Intech performance remains challenging. However, year-to-date performance, albeit it's a very short time period, has been encouraging. This quarter, we've also included the percent of mutual fund AUM in the top two Morningstar quartiles which was previously included in the appendix. As you can see in the table on the right hand side of the slide,

performance against peers is very strong with 78%, 72% and 86% of our equity mutual fund AUM, which is our largest capability, in a top two quartile on a one, three and five-year basis.

Now, turning to total company flows. For the quarter, net outflows was $7.4 billion compared to $8.4 billion last quarter. While the quarterly result is disappointing, we did see improvements compared to the fourth quarter across a number of areas. The better result was generated primarily by lower redemptions in equity and alternatives as market sentiment improved in the first quarter along with the ongoing market share gains in our multiasset capability.

It's important to note that the first quarter result includes $1.9 billion of outflows related to management decisions and other onetime events, including the closure of the Australian equity business and certain cash management accounts, the retirement of Bill Gross, and the announced departure of the global emerging markets team.

Moving to slide 5, which shows the breakdown of flows in the quarter by capability. Equity net outflows for the first quarter were reduced to $2.9 billion compared to $4.1 billion in the prior quarter as a result of lower redemptions in our US intermediary channel.

The favorable comparison versus last quarter was driven most significantly by nearly $1 billion improvement in the Global Equity Income Fund, which posted net inflows during the quarter, a much improved redemptions in the international equity US mutual funds, which while still negative in absolute terms were significantly better.

Flows into fixed income were negative in the quarter, $2.8 billion. This resulted primarily from outflows in our US intermediary business. Fixed income outflows included $1.3 billion of redemptions from our Flexible Bond Fund in the intermediary channel. In addition to redemption related to the retirement of Bill Gross as I previously mentioned, which resulted in roughly $700 million in redemption.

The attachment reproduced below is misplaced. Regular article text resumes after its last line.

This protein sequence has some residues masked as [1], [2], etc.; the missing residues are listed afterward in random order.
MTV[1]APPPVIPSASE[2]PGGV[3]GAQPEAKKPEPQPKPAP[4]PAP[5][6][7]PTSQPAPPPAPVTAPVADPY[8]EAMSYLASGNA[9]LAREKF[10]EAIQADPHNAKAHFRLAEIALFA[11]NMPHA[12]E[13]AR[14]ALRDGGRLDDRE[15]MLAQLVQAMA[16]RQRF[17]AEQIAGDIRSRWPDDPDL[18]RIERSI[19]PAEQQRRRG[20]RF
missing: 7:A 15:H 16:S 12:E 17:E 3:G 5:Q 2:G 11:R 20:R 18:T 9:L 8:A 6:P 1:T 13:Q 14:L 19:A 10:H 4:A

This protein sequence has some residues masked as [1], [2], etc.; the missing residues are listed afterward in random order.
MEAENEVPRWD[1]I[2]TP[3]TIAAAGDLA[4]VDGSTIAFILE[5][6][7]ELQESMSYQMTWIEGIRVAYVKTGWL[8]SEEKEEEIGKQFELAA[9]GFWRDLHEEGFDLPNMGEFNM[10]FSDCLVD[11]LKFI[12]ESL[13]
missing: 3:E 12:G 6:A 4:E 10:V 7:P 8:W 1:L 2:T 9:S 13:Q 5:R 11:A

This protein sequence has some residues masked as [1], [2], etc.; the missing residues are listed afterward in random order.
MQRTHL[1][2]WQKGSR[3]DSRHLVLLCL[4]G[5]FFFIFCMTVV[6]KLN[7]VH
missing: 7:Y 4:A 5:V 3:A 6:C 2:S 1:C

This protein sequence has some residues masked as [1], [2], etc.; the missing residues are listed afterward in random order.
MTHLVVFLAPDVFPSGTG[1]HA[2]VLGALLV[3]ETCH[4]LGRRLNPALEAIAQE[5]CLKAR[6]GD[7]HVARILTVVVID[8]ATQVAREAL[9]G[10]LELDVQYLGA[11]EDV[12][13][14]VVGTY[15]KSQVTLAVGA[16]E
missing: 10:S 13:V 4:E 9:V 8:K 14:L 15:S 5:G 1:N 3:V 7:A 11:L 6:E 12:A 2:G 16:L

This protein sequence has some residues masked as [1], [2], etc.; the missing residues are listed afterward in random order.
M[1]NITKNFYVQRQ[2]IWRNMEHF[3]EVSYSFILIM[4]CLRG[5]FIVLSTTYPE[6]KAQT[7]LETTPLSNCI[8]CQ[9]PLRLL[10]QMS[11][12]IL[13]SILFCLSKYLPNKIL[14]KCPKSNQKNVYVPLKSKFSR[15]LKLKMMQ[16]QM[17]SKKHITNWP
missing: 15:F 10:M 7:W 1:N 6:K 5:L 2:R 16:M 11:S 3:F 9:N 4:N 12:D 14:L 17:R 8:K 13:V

Intake outflows were $1 billion which is flat to the prior quarter.

Multiasset flows continue to be driven by strong flows and a balanced strategy. The total inflows to the capability in the first quarter, $700 million, an improvement over the prior quarter. The balanced strategy continued to be a great example of a cross-selling strategy across all regions of the globe.

Alternative net flows were negative $1.4 billion, driven by outflows in the UK Absolute Return Fund and the Property Fund.

Finally, I wanted to say a few words about the recent announcement concerning the departure of the individuals overseeing our Global Emerging Market strategy. At the end of the quarter, that strategy had roughly $5.1 billion in assets under management and our current expectation is that we will see the majority of those assets to be at high risk of redemption in the second and third quarters. So far, in the second quarter, we've received notification of redemptions, $2 billion for the strategy.

We remain fully committed to the emerging markets asset class and are actively pursuing various options, including recruiting new talent to our investment team.

Slide 6 is our standard presentation of the US GAAP statement of income.

Now, turning to slide 7 for a look at the summary financial results. First quarter results compared unfavorably versus last quarter and the same period from a year ago as we expected given the lower AUM levels the firm had entering 2019. Additionally, we also see the impact of lower performance space and seasonally higher compensation expenses.

That said, the market returns experienced in the first quarter will benefit revenue and cash flow generation for future quarters.

Average AUM in the first quarter increased 1% over the fourth quarter, driven primarily due to the market rebound beginning in January. Total adjusted revenues for the quarter decreased 6% compared to fourth quarter due to two fewer calendar days in the quarter and lower performance fees.

Adjusted operating income in the first quarter of $143 million was down 13% over the prior quarter, primarily as a result of the lower revenue, seasonally higher compensation expenses seen in the first quarter, and the impact from mark-to-market or long-term incentive compensation.